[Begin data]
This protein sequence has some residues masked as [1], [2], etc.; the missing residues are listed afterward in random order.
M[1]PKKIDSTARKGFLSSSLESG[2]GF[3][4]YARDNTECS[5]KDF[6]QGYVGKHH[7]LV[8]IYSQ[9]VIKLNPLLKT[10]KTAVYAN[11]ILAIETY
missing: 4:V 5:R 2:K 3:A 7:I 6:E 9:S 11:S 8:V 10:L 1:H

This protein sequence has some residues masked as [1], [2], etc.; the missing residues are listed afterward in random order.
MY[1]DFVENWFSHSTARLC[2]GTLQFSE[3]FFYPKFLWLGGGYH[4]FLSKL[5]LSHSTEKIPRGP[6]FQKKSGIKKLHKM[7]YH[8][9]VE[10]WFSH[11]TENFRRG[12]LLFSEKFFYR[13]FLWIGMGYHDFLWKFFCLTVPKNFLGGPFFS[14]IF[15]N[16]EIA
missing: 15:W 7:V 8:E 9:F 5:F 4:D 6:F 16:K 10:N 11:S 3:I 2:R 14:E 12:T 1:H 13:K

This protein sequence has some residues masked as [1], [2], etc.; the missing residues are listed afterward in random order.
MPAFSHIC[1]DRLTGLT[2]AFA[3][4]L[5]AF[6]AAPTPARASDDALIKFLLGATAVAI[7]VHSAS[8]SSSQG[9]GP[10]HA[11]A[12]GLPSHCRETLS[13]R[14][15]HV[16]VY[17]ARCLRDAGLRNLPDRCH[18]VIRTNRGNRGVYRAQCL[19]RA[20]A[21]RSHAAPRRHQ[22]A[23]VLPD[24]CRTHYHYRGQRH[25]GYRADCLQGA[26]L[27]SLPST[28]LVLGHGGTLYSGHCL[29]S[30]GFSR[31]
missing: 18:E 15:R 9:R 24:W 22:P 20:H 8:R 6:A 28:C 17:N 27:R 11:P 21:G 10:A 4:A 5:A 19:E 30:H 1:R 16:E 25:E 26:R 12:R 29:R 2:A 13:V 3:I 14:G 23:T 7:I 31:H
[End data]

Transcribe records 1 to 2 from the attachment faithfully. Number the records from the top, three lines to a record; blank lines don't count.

This protein sequence has some residues masked as [1], [2], etc.; the missing residues are listed afterward in random order.
M[1]PKKIDSTARKGFLSSSLESG[2]GF[3][4]YARDNTECS[5]KDF[6]QGYVGKHH[7]LV[8]IYSQ[9]VIKLNPLLKT[10]KTAVYAN[11]ILAIETY
missing: 4:V 5:R 2:K 3:A 7:I 6:E 9:S 11:S 8:V 10:L 1:H

This protein sequence has some residues masked as [1], [2], etc.; the missing residues are listed afterward in random order.
MY[1]DFVENWFSHSTARLC[2]GTLQFSE[3]FFYPKFLWLGGGYH[4]FLSKL[5]LSHSTEKIPRGP[6]FQKKSGIKKLHKM[7]YH[8][9]VE[10]WFSH[11]TENFRRG[12]LLFSEKFFYR[13]FLWIGMGYHDFLWKFFCLTVPKNFLGGPFFS[14]IF[15]N[16]EIA
missing: 15:W 7:V 8:E 9:F 5:F 4:D 6:F 16:K 10:N 11:S 3:I 2:R 14:E 12:T 1:H 13:K